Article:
(Edited version of article by Dan Bacher, crossposted from Daily Kos and Fishsniffer.com). The California Coastal Commission, under intense pressure from legislators and environmental activists, pledged Thursday, August 15 at its meeting in Santa Cruz to investigate reports of fracking (hydraulic fracturing) for oil in ocean waters in the Santa Barbara Channel.
“Blindsided by revelations of fracking in waters off the coast of California, the state’s Coastal Commission on Thursday vowed an investigation into the controversial practice, including what powers the agency has to regulate it, “ according to Jason Hoppin, Santa Cruz Sentinel reporter.
“We do not yet understand the extent of fracking in federal or state waters, nor fully understand its risks,” said Coastal Commission Deputy Director Allison Dettmer, who will lead the investigation.
“Blindsided” by “relevations” of fracking? How can that be possible when the Coastal Commission, Fish and Game Commission and other state regulators failed to question the leadership role of a big oil lobbyist, nicknamed the “Petro Princess” by anti-fracking activists, in the corrupt Marine Life Protection Act (MLPA) Initiative to create alleged “marine protected areas?”
State officials and representatives of corporate “environmental” NGOs shamelessly embraced Catherine Reheis-Boyd, President of the Western States Petroleum Association (WSPA), as a “marine guardian.”
Reheis-Boyd, who lobbies relentlessly for increased fracking in California, the construction of the Keystone XL Pipeline and the evisceration of environmental laws, served as the CHAIR of the MLPA Initiative Blue Ribbon Task Force to create so-called “marine protected areas” in Southern California. She also served on the MLPA task forces for the Central Coast, North Central Coast and North Coast.
She oversaw the creation of questionable “marine protected areas” that fail to protect the ocean from fracking and oil drilling, pollution, military testing, wind and wave energy projects and all human impacts on the ocean other than fishing and gathering.
“We take our obligation to protect the marine environment very seriously and we will be looking at this very carefully,” claimed Charles Lester, executive director of the Coastal Commission.
If the Commission wants to really show that they take their obligation “very seriously,” they should include in their fracking investigation a probe of Reheis-Boyd’s role in creating so-called “marine reserves” that fail to protect the ocean from fracking, oil drilling, pollution and all other human impacts on our coastal waters than sustainable fishing and gathering.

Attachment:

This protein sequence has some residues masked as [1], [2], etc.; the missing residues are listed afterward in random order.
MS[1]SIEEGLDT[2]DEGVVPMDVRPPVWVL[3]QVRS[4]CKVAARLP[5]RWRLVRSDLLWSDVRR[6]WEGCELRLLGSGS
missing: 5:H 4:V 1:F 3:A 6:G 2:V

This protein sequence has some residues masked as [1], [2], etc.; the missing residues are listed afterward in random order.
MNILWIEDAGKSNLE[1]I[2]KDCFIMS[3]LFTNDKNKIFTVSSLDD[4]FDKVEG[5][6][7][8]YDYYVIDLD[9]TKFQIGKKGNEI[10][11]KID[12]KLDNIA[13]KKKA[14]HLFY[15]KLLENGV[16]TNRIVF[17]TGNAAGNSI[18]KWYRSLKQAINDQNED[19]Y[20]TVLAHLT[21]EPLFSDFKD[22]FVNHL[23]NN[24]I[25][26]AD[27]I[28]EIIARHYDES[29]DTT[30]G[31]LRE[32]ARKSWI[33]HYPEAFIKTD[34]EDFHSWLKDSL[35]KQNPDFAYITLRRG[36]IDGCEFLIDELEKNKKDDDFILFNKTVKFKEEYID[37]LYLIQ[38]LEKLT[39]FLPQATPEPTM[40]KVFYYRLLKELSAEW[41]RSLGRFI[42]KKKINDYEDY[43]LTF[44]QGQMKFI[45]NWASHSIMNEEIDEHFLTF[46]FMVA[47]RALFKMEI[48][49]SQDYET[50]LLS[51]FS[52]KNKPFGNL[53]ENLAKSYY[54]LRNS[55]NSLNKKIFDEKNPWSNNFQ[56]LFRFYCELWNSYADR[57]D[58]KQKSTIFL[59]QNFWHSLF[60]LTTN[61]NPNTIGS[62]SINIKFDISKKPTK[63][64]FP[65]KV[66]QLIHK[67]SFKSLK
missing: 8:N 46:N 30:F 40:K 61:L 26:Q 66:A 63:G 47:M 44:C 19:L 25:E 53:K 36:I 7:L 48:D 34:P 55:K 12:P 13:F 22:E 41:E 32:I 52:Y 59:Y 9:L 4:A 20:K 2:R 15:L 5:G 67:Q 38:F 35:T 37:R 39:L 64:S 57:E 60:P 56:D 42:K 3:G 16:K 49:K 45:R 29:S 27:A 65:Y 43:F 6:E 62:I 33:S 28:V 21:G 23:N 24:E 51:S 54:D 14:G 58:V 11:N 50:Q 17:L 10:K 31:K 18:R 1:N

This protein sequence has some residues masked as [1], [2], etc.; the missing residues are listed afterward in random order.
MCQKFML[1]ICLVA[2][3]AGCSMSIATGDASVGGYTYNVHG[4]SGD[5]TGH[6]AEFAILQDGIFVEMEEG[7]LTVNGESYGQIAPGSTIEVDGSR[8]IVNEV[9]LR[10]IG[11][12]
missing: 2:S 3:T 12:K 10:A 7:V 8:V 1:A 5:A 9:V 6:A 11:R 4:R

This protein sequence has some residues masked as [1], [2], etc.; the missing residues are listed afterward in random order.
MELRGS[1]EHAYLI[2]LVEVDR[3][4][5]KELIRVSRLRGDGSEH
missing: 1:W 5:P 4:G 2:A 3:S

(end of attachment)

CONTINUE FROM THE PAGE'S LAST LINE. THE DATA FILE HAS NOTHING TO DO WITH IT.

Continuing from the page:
Burdick’s concerns over the push by the oil industry and others to industrialize the California coast were echoed by environmentalists including Judith Vidaver, then Chair of the Ocean Protection Coalition (OPC). (http://yubanet.com/california/Dan-Bacher-Environmental-Leader-Calls-For-MLPA-Official-s-Resignation.php)
“For over 25 years OPC, with our fisher and seaweed harvester allies, has protected our ocean from threats such as aquaculture projects, nuclear waste dumping, offshore oil development and recently, wave power plants,” Vidaver stated. “We are requesting that final Marine Protected Area (MPA) designations include language prohibiting these industrial-scale commercial activities.”
“Oil and water do not mix—as we are being reminded daily by the disaster spewing in the Gulf,” she stated. “Mrs. Reheis-Boyd’s position as President of the Western States Petroleum Association and her lobbying efforts to expand offshore oil drilling off the coast of California are a patent conflict of interest for which she should recuse herself from the BRTF proceedings which are ostensibly meant to protect the marine ecosystem.”
What Is Fracking and Why Should It Be Banned? (from Food and Water Watch website: http://www.foodandwaterwatch.org/water/fracking/)
“Fracking is short for hydraulic fracturing. It’s a water-intensive process where millions of gallons of fluid – typically water, sand, and chemicals, including ones known to cause cancer – are injected underground at high pressure to fracture the rock surrounding an oil or gas well. This releases extra oil and gas from the rock, so it can flow into the well.
But the process of fracking introduces additional industrial activity into communities beyond the well. Clearing land to build new access roads and new well sites, drilling and encasing the well, fracking the well and generating the waste, trucking in heavy equipment and materials and trucking out the vast amounts of toxic waste — all of these steps contribute to air and water pollution risks and devaluation of land that is turning our communities into sacrifice zones. Fracking threatens the air we breathe, the water we drink, the communities we love and the climate on which we all depend. That’s why over 250 communities in the U.S. have passed resolutions to stop fracking, and why Vermont, France and Bulgaria have stopped it.”